Express & Star

Cote d'Azur, France - travel review

It's the playground of the rich and famous, the stunning stretch of coastline that exudes exclusivity and more than a whiff of conspicuous wealth.


The names of the town and cities which cling to the rocky coastline of the Cote d'Azur on the south eastern fringe of France evoke thoughts of Hollywood glamour and rock star royalty.

Nice, St Tropez, St Maxime, Cannes... they all trip off the tongue and are a byword for glitz.

Take a stroll along the waterfront of any of these places and marvel at the floating gin palaces of the mega-rich. Yachts as big as a mansion and shops with names like Chanel, Louis Vuitton and Gucci roll out the red carpets for the millionaires and billionaires who flock to this super well-heeled corner of France.

But here's the thing, you don't have to be on a millionaire's budget to enjoy a taste of la belle vie – we managed a week in the south of France on a family budget for not much more than you would pay for a week away at a bucket and spade hol in Britain – and without the weather woes which are part and parcel of a British 'staycation'.

We hopped on a budget flight to Nice and hired a car for a week-long stay at family holiday specialist Siblu's Le Montourey parc in the resort of Frejus, a holiday town handily positioned midway between the tourist traps of St Tropez and Nice.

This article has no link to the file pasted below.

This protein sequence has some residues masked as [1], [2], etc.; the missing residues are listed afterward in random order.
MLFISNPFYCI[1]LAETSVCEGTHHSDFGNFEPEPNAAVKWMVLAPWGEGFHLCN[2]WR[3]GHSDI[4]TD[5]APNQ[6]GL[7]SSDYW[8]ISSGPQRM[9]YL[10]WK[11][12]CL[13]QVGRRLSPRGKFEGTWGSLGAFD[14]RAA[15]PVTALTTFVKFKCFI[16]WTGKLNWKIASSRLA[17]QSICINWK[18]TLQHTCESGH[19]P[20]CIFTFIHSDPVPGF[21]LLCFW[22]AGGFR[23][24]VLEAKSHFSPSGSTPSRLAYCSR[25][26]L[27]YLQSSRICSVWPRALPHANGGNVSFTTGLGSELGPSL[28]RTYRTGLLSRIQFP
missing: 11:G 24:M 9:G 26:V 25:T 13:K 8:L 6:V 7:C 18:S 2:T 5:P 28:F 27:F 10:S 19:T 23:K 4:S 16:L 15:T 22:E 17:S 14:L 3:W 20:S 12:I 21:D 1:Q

Frejus itself is a little more down to earth than some of its more stellar neighbours but that's not to say it is without attractions aplenty.

We arrived for a half-term break in early June just as Le Montourey was opening up for the summer season. It is one of Siblu's smaller parcs and has a mix of holiday homes, many owner-occupied throughout the summer season and other rented out to holidaymakers from France and Britain.

Now, cards on the table here, I have to declare an interest here. We have travelled with Siblu on a number of occasions now and I must admit I'm a big fan. Every Siblu parc includes the musts for any family with children of a similar age tour ours – 10 and 12 at the time.

We stayed in a two-bedroomed mobile home complete with air conditioning, a decked terrace and all the necessary equipment you need for a self-catering holiday like this. And, importantly for parents' peace of mind – plenty of space.

The idea of being cramped into a package holiday dormitory hotel room brings me out in cold sweats, and as anyone with kids of similar ages to ours will testify, being able to put a few precious feet between yourself and the young ones is vital to any happy holiday.

But most of all, what draws people back year after year to these sites are the pool and waterslides. On any Siblu site, you are guaranteed wonderful water-borne fun.

And Le Montourey is no different. Two fantastic slides – one to race the kids down on a four-lane bumpy chute and another bendy slide that fires you into a pluge pool – keep youngsters entertained for hours. There is a paddling pool for the youngest visitors and pool where dedicated swimmers can get their fix.

There's a multi-sports pitch for football and the like as well as tennis and the opportunity to join kids' club on site. As a family, you can't go wrong.